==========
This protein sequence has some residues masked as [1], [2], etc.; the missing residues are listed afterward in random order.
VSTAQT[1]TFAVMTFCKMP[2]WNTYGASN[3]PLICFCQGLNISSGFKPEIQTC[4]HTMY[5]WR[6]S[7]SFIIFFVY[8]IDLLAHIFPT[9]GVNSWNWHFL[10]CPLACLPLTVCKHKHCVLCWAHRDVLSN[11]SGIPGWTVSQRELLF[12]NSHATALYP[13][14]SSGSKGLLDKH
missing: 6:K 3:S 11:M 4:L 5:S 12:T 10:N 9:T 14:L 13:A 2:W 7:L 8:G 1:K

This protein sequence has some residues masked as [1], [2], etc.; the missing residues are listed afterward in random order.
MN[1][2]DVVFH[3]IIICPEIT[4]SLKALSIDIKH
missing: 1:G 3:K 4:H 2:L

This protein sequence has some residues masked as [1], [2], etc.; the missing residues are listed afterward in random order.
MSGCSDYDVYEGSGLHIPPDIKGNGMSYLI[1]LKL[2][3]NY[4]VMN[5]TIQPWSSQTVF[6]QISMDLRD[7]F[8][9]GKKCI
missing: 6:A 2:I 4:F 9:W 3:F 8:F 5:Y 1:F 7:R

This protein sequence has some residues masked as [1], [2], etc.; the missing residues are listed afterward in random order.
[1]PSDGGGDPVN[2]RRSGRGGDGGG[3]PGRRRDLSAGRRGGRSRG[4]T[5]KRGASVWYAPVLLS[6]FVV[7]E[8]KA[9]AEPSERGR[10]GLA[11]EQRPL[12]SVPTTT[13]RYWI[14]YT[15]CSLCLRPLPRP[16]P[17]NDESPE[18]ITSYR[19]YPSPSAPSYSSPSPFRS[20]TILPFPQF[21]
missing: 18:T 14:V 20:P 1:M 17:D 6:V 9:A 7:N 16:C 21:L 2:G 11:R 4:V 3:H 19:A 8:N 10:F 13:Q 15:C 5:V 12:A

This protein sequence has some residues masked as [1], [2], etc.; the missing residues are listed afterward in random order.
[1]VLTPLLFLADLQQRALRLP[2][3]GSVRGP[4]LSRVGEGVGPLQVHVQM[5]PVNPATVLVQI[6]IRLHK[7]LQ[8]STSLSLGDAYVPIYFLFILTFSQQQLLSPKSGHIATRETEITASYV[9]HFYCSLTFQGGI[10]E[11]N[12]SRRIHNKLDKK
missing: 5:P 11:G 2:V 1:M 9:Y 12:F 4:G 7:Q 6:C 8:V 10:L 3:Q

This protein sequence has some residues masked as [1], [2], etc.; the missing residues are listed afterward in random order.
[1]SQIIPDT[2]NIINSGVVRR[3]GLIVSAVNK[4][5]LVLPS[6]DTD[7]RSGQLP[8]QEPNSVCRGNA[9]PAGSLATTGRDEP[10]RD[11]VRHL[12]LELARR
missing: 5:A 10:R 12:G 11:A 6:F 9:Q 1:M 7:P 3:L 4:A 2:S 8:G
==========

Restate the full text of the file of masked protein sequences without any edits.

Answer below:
This protein sequence has some residues masked as [1], [2], etc.; the missing residues are listed afterward in random order.
VSTAQT[1]TFAVMTFCKMP[2]WNTYGASN[3]PLICFCQGLNISSGFKPEIQTC[4]HTMY[5]WR[6]S[7]SFIIFFVY[8]IDLLAHIFPT[9]GVNSWNWHFL[10]CPLACLPLTVCKHKHCVLCWAHRDVLSN[11]SGIPGWTVSQRELLF[12]NSHATALYP[13][14]SSGSKGLLDKH
missing: 6:K 3:S 11:M 4:L 5:S 12:T 10:N 9:T 14:L 13:A 2:W 7:L 8:G 1:K

This protein sequence has some residues masked as [1], [2], etc.; the missing residues are listed afterward in random order.
MN[1][2]DVVFH[3]IIICPEIT[4]SLKALSIDIKH
missing: 1:G 3:K 4:H 2:L

This protein sequence has some residues masked as [1], [2], etc.; the missing residues are listed afterward in random order.
MSGCSDYDVYEGSGLHIPPDIKGNGMSYLI[1]LKL[2][3]NY[4]VMN[5]TIQPWSSQTVF[6]QISMDLRD[7]F[8][9]GKKCI
missing: 6:A 2:I 4:F 9:W 3:F 8:F 5:Y 1:F 7:R

This protein sequence has some residues masked as [1], [2], etc.; the missing residues are listed afterward in random order.
[1]PSDGGGDPVN[2]RRSGRGGDGGG[3]PGRRRDLSAGRRGGRSRG[4]T[5]KRGASVWYAPVLLS[6]FVV[7]E[8]KA[9]AEPSERGR[10]GLA[11]EQRPL[12]SVPTTT[13]RYWI[14]YT[15]CSLCLRPLPRP[16]P[17]NDESPE[18]ITSYR[19]YPSPSAPSYSSPSPFRS[20]TILPFPQF[21]
missing: 18:T 14:V 20:P 1:M 17:D 6:V 9:A 7:N 16:C 21:L 2:G 11:R 4:V 3:H 19:A 8:N 10:F 13:Q 15:C 5:V 12:A

This protein sequence has some residues masked as [1], [2], etc.; the missing residues are listed afterward in random order.
[1]VLTPLLFLADLQQRALRLP[2][3]GSVRGP[4]LSRVGEGVGPLQVHVQM[5]PVNPATVLVQI[6]IRLHK[7]LQ[8]STSLSLGDAYVPIYFLFILTFSQQQLLSPKSGHIATRETEITASYV[9]HFYCSLTFQGGI[10]E[11]N[12]SRRIHNKLDKK
missing: 5:P 11:G 2:V 1:M 9:Y 12:F 4:G 7:Q 6:C 8:V 10:L 3:Q

This protein sequence has some residues masked as [1], [2], etc.; the missing residues are listed afterward in random order.
[1]SQIIPDT[2]NIINSGVVRR[3]GLIVSAVNK[4][5]LVLPS[6]DTD[7]RSGQLP[8]QEPNSVCRGNA[9]PAGSLATTGRDEP[10]RD[11]VRHL[12]LELARR
missing: 5:A 10:R 12:G 11:A 6:F 9:Q 1:M 7:P 3:L 4:A 2:S 8:G